March 11, continued…
After lunch, we headed to the Kisaruni Girls High School. What an inspiring place! We have never seen young people so motivated to learn. They get up at 4:30am everyday to pack in as much learning as possible. When the school was started three years ago, the students were given a chance to set their own schedule. The girls initially wanted to get up at 3:30am, only allotting themselves 4.5 hours sleep! The teachers stepped in and they compromised on 4:30am wake-up, made bedtime earlier, and settled on 6.5 hours of sleep.
Their curriculum is diverse and demanding. There is a wonderful supportive community, and the girls’ excitement is infectious. This year, the first grade 12 class is graduating. Everyone is so excited for this momentous occasion, which will be the first measure of the success of this school concept. These girls are very aware of the special opportunity they have been given to learn and succeed and move beyond their lives of poverty. The school fees are provided by scholarships.
Elementary school in Kenya was made both mandatory and free after the 2002 election. President Mwai Kibaki announced this in the newspaper plan on a Friday. Although a huge step forward for the education of boys and girls, there had been no warning or planning. Schools were overwhelmed with new pupils, 1 million new students showed up to school on Monday morning and no one was prepared. Mandatory and free still did not mean all could afford to attend. We already discussed the importance of the girls in carrying water for their families, but school uniforms also cost money. Even after more barriers were removed and most children made it to elementary school, high school was still not free. Only the better students, and those who could afford it, could attend high school. High schools were generally only for boys.
The Kisaruni Girls High School is a boarding school built by Free the Children (FTC). None of the girls would have attended high school without FTC. Acceptance is extremely competitive, and scholarships for all students are provided through donations to Free the Children. The girls work very hard because high school is their first hurdle. None can afford to pay for university or college education. And so they must do very well, in order to earn scholarships to pay for post-secondary programs and fulfil their life dreams.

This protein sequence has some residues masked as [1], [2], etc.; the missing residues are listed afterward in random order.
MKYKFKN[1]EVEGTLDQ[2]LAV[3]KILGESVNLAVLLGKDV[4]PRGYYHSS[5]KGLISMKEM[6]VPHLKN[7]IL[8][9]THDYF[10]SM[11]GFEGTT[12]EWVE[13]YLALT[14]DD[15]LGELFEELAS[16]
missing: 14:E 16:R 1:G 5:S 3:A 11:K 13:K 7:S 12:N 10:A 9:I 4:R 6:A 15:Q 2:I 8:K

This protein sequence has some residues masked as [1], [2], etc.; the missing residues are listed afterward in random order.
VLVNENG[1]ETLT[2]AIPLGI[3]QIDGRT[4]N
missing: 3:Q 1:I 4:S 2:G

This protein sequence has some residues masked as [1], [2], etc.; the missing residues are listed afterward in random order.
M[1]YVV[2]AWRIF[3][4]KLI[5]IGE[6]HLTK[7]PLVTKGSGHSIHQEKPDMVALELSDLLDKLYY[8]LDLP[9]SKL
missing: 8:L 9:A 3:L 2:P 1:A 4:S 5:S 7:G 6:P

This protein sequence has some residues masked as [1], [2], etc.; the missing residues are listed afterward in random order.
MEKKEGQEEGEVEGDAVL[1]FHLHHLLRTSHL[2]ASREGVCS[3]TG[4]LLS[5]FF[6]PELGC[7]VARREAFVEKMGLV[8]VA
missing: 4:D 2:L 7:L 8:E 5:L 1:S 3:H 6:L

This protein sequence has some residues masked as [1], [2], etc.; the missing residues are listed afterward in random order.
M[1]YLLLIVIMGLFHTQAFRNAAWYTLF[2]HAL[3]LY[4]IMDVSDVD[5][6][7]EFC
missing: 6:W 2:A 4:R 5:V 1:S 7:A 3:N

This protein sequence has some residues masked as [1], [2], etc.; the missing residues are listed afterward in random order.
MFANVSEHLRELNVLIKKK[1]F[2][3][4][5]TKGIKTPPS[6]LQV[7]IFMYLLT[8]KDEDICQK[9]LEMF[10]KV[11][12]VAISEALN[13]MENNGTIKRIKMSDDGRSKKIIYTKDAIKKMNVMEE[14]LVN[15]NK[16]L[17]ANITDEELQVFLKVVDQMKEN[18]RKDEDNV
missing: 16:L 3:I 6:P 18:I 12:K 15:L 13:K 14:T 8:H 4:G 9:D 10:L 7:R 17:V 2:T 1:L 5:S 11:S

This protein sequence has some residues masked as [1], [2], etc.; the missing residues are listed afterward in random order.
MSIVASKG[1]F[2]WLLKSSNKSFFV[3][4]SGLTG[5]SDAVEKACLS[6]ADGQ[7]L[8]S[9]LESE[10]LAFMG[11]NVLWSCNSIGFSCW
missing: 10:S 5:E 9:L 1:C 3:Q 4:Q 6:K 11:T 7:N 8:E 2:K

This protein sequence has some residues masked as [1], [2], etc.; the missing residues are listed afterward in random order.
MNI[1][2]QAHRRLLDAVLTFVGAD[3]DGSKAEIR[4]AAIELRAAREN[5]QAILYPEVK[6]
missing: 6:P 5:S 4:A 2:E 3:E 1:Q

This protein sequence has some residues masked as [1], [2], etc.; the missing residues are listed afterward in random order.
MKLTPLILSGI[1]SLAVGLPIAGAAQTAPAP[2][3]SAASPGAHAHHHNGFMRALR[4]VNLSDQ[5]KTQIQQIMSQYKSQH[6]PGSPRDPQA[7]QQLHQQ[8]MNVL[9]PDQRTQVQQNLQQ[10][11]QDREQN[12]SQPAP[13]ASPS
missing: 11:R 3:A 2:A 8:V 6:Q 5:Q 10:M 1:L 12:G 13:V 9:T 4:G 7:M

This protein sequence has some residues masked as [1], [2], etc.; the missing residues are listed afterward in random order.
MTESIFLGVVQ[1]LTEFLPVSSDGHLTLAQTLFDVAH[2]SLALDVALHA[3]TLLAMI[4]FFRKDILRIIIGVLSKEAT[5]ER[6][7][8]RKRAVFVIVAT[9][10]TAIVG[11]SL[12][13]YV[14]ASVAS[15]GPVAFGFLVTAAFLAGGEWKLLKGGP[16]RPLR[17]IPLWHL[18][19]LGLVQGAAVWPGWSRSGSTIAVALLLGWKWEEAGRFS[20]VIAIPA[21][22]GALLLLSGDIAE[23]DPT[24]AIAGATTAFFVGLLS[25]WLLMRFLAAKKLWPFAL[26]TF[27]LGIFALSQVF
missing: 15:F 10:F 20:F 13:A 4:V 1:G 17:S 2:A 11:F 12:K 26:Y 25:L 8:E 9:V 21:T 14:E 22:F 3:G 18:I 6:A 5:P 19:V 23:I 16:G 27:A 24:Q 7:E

The parallels to the lives of Wilson and Jackson were also interesting, as the change to mandatory schooling brought them from the Maasai Mara to government schools. They also had to find financing and work hard to get to high school and then university to become the leaders they are today.
Our first stop at Kisaruni was the building site. Our task was to help build a new teacher’s accommodation building. We were oriented to our tasks. We had to carry stones, mix mortar, and start building a wall. Everyone worked hard. It was amazing to see how quickly our boys learned their jobs, even Teva (our 4.5 year-old).
When we finished building for the day, we were given a tour of the school compound by three enthusiastic and articulate students. The school has bright clean classrooms, dormitories, teacher accommodations, a library, art room, guidance room, and chemistry, biology and computer labs. There are inspirational quotes and murals painted on the walls. Everything is well designed to create a nurturing learning environment. The place was humming with positive energy.
After, we were directed to the cafeteria. We walked into a lot of clapping and cheering. Thinking we had interrupted something, we hung around the door, until we realized they were clapping and cheering for us!
The girls performed for us with song and dance and then invited us to perform with them and then alone. We were caught completely off guard. We got up on the stage, addressed the teens briefly and then chose to sing a Hebrew Song to a Zimbabwean tune from our last trip to Africa. A good way to get the adrenalin pumping!
After our impromptu performance, we had tea, snacks and conversation with the girls. They were all ambitious, hopeful, positive, and delightful. Three girls at Aubrey’s table want to be neurosurgeons! Many others aspired to be lawyers, nurses, accountants, and teachers. We can’t wait to see where they are in ten years.
At the end of the day, we celebrated Noam’s birthday with the staff. Although people do not generally celebrate birthdays in Kenya, the staff at Bogani helped Noam feel special. All the staff sang and danced for him and then did this great ritual where the birthday person has to cut the cake into as many pieces as possible, as quickly as possible, during the song. It was a bit of a calculated frenzy. Another fantastic day!
Next post…Baraka Health Clinic